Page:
Words by Deena Dolan  Photography by Clay Dolan

When I met with Andrew Peycha at his home in Collingwood, the first to greet me were two dogs, full of personality and warmth; then Andrew, offering an apology for their rambunctiousness. It felt like a chance meeting, not a scheduled event and it was delightful.

Trained as an illustrator at Sheridan College in the 90s, Andrew began his career in Toronto’s competitive, editorial marketing world. When the financial impact on paper publications inflicted by the internet began to be felt, Andrew decided to exit that scene and in 2000, he redirected his focus and became a full-time artist—a life-altering decision but a necessary one. “It is important to be versatile,” stresses Andrew. “Being an artist is about evolving and changing. Being put in uncomfortable spots. Doing challenging things.”

To that end, Andrew’s painting style has evolved dramatically and deliberately over the past 20 years. His work was being recognized and he had a following. Collectors were circling and his name as an artist-to-be-watched was definitely gaining a foothold. However, Andrew knew he had to ‘change it up’ in order for his work to become instantly recognizable, so he intentionally set about to stamp a style, specifically identifiable as his own.

It was an interesting evolution that began in a storefront studio in 2005, during the early days of Blue Mountain Village. “I referred to it as The Fishbowl Studio because passersby would pause and often tapped on the window while I worked but rarely came inside.” It was entertainment and popular and the Village wanted to expand it from a few days a week to every day so the space grew and other artists, with varying degrees of skill joined in. There was also a big difference in pricing and Andrew realized he needed to separate himself from the crowd. It took several years. At first the ‘new’ style was blocky and as Andrew says, “More lego-ish”. Gradually he began adding curves and angles, always with the desire of adding interest. “The exploration of capturing the moment has led my style to a more linear and more abstract modern approach described as ‘post-impressionism meets the digital age’.”

Impressively intricate with geometric flair, colour and movement, Andrew’s works represent an entire section of landscape, rather than an individual element or focal point—the broad swath of a forest, rather than a single tree. One’s eye wants to linger, to roams—to explore while captured in his complexity of shapes, bold palette, imprints of light and textured brush strokes. There is an impression as if the original image has been taken apart then put together again in random pieces. Not like a jigsaw puzzle but far more intriguing than the actual original—somewhat like viewing through a kaleidoscope. The effect is mesmerizing and holds infinitely more depth, drama and mystery. Recognizable but at the same time not, Andrew’s paintings captivate.

Commissions comprise a large portion of Andrew’s work. “One such recent painting was a piece I did for a client who has a cottage on Manitoulin Island. The colours I used exaggerated the blues and greens to enhance the beauty of the area. It is a bit more abstract as the dimensions are smaller and the brush strokes are similar to what I use on larger works.”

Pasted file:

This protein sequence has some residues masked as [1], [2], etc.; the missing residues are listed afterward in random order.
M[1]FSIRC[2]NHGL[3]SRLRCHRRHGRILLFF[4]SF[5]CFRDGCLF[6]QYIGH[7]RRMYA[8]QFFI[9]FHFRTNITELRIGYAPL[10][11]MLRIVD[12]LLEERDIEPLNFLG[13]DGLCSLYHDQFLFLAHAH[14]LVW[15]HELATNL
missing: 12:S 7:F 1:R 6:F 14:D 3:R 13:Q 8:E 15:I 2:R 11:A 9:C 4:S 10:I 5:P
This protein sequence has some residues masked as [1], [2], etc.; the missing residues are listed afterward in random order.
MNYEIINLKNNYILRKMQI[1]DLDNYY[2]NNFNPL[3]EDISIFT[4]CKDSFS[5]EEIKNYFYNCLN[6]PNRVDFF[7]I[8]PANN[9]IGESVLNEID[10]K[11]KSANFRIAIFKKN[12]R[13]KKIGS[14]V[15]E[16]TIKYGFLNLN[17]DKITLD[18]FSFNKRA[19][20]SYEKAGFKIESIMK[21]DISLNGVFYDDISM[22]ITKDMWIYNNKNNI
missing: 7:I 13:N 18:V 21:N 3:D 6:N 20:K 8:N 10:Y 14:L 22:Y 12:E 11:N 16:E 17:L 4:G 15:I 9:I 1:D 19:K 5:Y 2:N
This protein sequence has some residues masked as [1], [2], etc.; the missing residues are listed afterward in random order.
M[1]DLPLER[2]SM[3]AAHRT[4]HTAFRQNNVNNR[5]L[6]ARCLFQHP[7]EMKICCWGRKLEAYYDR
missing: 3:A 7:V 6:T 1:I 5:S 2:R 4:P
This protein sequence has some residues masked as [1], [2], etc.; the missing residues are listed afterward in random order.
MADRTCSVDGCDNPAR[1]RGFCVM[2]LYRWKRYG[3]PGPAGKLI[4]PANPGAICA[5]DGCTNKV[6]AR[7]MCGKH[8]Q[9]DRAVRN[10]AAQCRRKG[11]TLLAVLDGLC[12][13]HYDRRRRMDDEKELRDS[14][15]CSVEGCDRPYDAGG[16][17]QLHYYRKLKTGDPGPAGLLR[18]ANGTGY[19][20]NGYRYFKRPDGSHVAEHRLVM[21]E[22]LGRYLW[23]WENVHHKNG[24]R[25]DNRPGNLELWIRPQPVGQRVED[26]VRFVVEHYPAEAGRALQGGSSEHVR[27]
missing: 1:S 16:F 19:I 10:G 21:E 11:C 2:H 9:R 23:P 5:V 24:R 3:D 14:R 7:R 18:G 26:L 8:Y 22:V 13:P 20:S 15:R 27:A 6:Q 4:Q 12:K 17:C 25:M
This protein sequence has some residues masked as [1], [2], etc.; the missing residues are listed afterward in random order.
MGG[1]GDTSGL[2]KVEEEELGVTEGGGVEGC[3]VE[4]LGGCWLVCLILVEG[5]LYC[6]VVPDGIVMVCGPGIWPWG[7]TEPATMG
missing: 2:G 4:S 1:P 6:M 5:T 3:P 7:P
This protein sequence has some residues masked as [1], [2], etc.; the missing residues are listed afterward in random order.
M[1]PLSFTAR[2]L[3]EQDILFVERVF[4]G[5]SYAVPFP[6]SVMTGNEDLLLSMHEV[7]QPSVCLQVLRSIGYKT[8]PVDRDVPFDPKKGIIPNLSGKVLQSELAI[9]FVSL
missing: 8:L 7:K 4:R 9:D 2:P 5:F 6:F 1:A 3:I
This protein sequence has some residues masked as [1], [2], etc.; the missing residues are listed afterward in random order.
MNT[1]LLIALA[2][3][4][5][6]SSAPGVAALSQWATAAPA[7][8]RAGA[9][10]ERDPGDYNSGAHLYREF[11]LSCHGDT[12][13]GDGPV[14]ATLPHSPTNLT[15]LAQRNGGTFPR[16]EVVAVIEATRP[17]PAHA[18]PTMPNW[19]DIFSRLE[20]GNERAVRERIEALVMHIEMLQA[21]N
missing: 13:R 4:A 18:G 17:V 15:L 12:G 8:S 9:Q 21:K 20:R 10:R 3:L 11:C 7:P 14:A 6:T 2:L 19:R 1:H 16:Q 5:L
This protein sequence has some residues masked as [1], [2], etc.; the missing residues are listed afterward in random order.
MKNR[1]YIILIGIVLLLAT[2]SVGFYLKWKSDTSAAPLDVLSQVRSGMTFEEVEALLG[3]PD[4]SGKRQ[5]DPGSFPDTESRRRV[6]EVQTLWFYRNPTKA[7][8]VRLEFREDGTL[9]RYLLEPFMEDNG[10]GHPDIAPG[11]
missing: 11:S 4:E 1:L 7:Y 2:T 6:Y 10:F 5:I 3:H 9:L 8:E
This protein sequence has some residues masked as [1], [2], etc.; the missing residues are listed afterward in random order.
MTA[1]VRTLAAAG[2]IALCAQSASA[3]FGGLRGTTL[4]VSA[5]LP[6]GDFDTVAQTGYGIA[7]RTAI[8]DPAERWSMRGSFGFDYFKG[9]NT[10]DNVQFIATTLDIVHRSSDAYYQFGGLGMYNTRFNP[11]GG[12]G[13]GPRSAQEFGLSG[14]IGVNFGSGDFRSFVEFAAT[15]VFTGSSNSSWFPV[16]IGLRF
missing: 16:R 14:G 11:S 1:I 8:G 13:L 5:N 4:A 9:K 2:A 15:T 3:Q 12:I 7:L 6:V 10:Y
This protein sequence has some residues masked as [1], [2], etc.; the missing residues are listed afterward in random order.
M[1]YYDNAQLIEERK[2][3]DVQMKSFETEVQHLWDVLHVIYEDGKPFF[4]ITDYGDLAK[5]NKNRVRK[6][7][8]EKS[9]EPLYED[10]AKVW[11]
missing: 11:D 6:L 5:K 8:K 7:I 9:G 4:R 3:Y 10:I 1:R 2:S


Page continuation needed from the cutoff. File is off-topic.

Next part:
Always looking to improve, grow and learn, Andrew has also embraced the digital art movement and has fun incorporating the intuitive interface offered in Procreate—a program designed for artists of every genre that comes with an entire library of brushes and colour dynamics with everything from pencils, inks, charcoals, to artistic brushes that lay beautiful painterly textures on an iPad. The creative options are endless. Andrew’s Beaver Valley painting, done for a member of the Ski Club, was taken from one such iPad sketch. “The image was then stretched and manipulated to suit the canvas. The colours I chose were from the idea of a great, blue-bird day which we all love to ski.”

Inspiration abounds for Andrew—he has an energetic zest for life. Travelling to remote settings to paint plein air is a definite love—even the process and challenge of simply getting there is exhilarating for him. “I love that I can make a living as a painter here and still be able to do all the other things I enjoy.” Those ‘things’ include kite-boarding, canoeing, alpine and Nordic skiing—and not as a mere weekend warrior—Andrew coached ski racing at a high level for many years. Hitting the slopes with his wife Abby Westlake and son, Rory continues to be a joy. And, Andrew has now embraced Telemark skiing into his quiver of favourite pastimes.

Comfortably laid-back in demeanour, Andrew Peycha is quietly humble about his accomplishments as a successful, well-known fixture within the Canadian art scene. But make no mistake, his vibrant work can be found in private and corporate collections throughout the world. Continuing to grow and explore new directions is high on his list— Andrew has visions of expanding his future endeavours—portraiture, high realism, pure abstract—there is no limit. Stay tuned.

For more on Andrew, visit andrewpeycha.com